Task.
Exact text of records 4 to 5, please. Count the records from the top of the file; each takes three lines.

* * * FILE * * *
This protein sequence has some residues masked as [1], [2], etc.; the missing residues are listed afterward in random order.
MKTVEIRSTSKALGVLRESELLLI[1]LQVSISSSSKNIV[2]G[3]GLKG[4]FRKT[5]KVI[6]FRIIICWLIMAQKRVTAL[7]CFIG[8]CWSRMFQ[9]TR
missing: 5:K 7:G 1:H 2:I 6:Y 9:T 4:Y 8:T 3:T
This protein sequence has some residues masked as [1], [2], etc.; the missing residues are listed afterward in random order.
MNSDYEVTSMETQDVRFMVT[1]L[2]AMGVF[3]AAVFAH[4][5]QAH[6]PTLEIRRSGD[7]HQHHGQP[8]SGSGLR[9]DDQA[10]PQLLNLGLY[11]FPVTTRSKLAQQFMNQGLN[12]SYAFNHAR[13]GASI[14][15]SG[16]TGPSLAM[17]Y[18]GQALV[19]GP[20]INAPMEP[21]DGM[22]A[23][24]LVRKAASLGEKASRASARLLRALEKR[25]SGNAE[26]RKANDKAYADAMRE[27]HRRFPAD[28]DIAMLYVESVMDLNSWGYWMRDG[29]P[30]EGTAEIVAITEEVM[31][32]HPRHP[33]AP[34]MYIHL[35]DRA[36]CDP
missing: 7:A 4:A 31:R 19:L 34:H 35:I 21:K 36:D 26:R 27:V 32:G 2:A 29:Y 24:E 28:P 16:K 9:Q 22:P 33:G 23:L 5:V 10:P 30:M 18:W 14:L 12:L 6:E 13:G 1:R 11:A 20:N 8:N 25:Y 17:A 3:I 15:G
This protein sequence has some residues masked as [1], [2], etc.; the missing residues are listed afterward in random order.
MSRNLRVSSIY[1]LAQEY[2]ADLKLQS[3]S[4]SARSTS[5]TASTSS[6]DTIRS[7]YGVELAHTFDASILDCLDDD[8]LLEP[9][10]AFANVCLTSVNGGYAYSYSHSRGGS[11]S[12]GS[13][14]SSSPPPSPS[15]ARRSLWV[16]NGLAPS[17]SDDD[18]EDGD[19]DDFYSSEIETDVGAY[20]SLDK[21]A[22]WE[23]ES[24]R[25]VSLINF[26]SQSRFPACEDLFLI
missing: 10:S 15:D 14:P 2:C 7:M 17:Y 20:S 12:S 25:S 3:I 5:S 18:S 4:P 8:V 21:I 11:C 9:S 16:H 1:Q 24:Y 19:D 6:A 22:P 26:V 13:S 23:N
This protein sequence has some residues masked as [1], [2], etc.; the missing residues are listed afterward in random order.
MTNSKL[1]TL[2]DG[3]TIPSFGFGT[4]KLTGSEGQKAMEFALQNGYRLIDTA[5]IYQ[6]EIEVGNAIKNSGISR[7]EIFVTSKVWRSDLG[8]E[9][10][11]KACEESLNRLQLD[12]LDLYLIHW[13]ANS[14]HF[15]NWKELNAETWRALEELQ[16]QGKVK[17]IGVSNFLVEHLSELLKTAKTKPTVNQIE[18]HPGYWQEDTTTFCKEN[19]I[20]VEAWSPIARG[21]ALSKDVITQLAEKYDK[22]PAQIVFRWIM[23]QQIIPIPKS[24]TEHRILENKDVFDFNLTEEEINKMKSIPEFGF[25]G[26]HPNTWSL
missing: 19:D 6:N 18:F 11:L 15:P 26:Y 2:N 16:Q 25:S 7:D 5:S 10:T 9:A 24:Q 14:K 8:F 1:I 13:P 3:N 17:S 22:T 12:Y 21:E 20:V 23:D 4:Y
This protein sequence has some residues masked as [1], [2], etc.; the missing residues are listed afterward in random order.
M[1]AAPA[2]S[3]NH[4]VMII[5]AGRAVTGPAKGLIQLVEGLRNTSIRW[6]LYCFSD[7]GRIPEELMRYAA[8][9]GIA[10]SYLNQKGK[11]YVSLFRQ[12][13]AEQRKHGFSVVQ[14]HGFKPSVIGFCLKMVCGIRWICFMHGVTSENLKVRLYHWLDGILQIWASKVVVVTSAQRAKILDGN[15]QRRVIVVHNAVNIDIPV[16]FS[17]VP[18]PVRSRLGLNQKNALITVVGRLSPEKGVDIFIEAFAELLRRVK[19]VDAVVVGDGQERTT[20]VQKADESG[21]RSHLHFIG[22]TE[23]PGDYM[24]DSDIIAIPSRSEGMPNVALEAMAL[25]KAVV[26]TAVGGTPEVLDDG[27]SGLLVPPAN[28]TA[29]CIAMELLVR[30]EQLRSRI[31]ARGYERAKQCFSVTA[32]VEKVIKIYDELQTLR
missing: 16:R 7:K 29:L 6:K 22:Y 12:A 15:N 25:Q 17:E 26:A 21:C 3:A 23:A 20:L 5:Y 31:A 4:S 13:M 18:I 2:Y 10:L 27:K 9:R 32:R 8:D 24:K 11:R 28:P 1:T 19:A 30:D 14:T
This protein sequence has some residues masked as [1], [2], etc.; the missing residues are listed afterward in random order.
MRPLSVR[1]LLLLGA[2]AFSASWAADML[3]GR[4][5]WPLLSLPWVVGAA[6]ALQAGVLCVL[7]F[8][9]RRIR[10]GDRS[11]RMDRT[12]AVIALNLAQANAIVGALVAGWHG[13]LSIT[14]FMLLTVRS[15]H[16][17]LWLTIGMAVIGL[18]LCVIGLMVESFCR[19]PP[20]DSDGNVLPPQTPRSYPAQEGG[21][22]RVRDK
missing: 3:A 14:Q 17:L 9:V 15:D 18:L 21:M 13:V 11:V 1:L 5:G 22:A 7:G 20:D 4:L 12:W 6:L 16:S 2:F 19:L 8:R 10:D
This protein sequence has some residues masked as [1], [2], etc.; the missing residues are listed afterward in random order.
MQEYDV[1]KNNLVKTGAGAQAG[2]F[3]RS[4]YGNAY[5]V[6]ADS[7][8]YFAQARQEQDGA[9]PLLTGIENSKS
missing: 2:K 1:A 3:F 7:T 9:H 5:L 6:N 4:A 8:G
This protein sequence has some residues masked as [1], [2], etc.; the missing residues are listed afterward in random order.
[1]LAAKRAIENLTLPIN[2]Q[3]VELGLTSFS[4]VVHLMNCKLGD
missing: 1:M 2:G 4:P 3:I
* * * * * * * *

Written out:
This protein sequence has some residues masked as [1], [2], etc.; the missing residues are listed afterward in random order.
MTNSKL[1]TL[2]DG[3]TIPSFGFGT[4]KLTGSEGQKAMEFALQNGYRLIDTA[5]IYQ[6]EIEVGNAIKNSGISR[7]EIFVTSKVWRSDLG[8]E[9][10][11]KACEESLNRLQLD[12]LDLYLIHW[13]ANS[14]HF[15]NWKELNAETWRALEELQ[16]QGKVK[17]IGVSNFLVEHLSELLKTAKTKPTVNQIE[18]HPGYWQEDTTTFCKEN[19]I[20]VEAWSPIARG[21]ALSKDVITQLAEKYDK[22]PAQIVFRWIM[23]QQIIPIPKS[24]TEHRILENKDVFDFNLTEEEINKMKSIPEFGF[25]G[26]HPNTWSL
missing: 19:D 6:N 18:F 11:L 15:P 26:Y 2:N 16:Q 25:S 7:D 5:S 10:T 9:A 24:Q 14:K 8:F 1:I 13:P 3:N 17:S 22:T 12:Y 21:E 20:V 23:D 4:Y
This protein sequence has some residues masked as [1], [2], etc.; the missing residues are listed afterward in random order.
M[1]AAPA[2]S[3]NH[4]VMII[5]AGRAVTGPAKGLIQLVEGLRNTSIRW[6]LYCFSD[7]GRIPEELMRYAA[8][9]GIA[10]SYLNQKGK[11]YVSLFRQ[12][13]AEQRKHGFSVVQ[14]HGFKPSVIGFCLKMVCGIRWICFMHGVTSENLKVRLYHWLDGILQIWASKVVVVTSAQRAKILDGN[15]QRRVIVVHNAVNIDIPV[16]FS[17]VP[18]PVRSRLGLNQKNALITVVGRLSPEKGVDIFIEAFAELLRRVK[19]VDAVVVGDGQERTT[20]VQKADESG[21]RSHLHFIG[22]TE[23]PGDYM[24]DSDIIAIPSRSEGMPNVALEAMAL[25]KAVV[26]TAVGGTPEVLDDG[27]SGLLVPPAN[28]TA[29]CIAMELLVR[30]EQLRSRI[31]ARGYERAKQCFSVTA[32]VEKVIKIYDELQTLR
missing: 16:R 7:K 29:L 6:K 22:Y 12:A 15:N 25:Q 17:E 26:A 21:C 3:A 23:A 20:L 5:Y 31:A 4:S 13:M 18:I 2:Y 10:L 27:K 9:R 32:R 8:D 24:K 11:R 28:P 1:T 19:A 30:D 14:T